Axel Coletti, a 24-year-old from Peru, has worked as a waiter and bartender, but is currently unemployed. Having recently graduated from college with a degree in forensic psychology, he is trying to find a job as a social worker but says employers don’t call him back. Axel lives with his mother in the low-income housing project where he grew up. He said many of his childhood friends got involved in gangs, “Mostly Crips.” He was tempted to join, “but I knew that nothing good would come from it.” On the whole, he says violence in the neighborhood has gone down since the 1990s, but he has noticed a recent spike in shootings. He says crime and poverty in the South Bronx are linked because of a lack of education. “There are bad influences, there are weapons, there are drugs, says Coletti. “That’s the unfortunate reality in poor neighborhoods in the United States. There are mixtures of these bad factors.”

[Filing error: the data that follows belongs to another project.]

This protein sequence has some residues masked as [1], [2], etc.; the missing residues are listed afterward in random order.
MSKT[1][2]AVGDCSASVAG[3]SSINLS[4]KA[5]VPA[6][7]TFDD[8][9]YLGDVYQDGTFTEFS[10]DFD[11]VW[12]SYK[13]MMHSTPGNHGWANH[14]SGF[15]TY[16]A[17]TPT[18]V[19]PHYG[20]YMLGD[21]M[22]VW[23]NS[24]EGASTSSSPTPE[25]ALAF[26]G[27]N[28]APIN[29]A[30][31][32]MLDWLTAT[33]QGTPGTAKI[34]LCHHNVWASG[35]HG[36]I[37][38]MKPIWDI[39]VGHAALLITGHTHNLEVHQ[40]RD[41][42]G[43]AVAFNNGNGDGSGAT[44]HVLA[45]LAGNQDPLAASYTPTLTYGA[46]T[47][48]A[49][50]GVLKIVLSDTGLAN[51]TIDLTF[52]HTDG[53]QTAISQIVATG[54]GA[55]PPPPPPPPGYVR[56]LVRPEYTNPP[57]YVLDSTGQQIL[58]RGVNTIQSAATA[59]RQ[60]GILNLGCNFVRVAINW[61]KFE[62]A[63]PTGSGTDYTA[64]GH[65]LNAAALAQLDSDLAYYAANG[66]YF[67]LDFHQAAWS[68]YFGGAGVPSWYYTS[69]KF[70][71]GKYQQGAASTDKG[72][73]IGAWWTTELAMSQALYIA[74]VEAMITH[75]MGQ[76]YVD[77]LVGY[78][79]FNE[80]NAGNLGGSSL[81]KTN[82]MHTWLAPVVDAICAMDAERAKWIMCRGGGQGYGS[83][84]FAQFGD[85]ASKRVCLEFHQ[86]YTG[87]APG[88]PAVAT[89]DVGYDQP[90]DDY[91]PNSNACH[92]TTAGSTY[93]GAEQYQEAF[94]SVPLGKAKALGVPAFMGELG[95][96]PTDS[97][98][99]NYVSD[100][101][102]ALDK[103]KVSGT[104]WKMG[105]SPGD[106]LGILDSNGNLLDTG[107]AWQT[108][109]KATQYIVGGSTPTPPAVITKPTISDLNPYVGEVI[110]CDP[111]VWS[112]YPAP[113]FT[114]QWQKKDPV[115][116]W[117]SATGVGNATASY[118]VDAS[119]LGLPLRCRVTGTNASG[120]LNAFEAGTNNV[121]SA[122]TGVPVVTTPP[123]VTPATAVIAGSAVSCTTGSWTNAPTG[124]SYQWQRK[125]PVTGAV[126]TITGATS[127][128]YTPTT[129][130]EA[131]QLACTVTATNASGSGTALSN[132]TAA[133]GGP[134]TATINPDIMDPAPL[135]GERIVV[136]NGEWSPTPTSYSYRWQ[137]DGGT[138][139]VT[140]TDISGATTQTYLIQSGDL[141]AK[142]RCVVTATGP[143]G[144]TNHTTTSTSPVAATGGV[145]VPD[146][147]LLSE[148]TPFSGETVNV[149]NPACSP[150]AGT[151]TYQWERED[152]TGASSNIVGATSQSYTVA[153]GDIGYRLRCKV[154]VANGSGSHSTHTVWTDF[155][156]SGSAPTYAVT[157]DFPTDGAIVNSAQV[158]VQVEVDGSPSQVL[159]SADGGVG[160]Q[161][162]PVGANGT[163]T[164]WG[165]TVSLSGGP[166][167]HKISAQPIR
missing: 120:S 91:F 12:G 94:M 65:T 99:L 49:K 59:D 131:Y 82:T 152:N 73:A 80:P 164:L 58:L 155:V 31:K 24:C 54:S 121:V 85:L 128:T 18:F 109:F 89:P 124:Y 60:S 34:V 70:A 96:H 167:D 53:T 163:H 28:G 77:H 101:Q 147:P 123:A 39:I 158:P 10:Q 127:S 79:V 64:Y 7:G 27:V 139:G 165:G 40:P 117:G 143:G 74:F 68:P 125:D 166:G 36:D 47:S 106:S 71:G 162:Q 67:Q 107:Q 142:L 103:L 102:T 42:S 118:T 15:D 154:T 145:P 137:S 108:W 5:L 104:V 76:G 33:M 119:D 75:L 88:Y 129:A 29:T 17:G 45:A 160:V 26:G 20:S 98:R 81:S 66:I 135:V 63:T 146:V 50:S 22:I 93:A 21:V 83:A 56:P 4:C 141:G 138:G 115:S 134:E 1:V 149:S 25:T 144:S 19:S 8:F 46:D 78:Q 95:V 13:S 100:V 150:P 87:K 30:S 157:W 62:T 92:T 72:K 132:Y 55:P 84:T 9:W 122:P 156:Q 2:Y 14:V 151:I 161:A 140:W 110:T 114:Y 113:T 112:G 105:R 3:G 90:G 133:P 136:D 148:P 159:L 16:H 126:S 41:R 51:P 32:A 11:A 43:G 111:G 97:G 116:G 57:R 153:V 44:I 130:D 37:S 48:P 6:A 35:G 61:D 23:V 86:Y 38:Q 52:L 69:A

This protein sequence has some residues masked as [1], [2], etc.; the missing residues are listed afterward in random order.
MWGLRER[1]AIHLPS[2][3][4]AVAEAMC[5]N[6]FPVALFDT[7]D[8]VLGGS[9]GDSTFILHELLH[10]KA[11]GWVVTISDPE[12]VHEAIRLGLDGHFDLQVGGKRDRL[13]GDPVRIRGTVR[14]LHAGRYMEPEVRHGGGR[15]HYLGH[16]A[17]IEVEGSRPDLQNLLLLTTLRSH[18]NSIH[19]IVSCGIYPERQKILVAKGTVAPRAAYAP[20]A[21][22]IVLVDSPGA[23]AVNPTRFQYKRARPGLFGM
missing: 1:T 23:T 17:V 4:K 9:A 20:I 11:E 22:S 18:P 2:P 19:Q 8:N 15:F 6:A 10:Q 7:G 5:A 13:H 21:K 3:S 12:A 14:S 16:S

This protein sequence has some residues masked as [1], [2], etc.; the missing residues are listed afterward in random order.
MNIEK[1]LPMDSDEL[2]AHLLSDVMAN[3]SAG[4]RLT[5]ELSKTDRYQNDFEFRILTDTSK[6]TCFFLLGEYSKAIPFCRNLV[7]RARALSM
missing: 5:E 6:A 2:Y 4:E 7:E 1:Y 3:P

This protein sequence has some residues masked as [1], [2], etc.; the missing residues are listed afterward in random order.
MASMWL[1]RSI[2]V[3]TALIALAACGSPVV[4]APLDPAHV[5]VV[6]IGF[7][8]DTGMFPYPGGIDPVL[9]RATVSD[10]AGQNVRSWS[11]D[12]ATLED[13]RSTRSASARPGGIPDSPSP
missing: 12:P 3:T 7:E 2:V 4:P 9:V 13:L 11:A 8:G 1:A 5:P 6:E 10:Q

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“In 1978, it might have been economically feasible and perfectly legal for an executive to award himself a multimillion-dollar bonus while shedding 40 percent of his work force and requiring the survivors to take annual furloughs without pay. But no executive would have wanted the shame and outrage that would have followed any more than an executive today would want to be quoted using a racial slur or photographed with a paid escort.”

- The Broken Contract: Inequality and American Decline by George Packe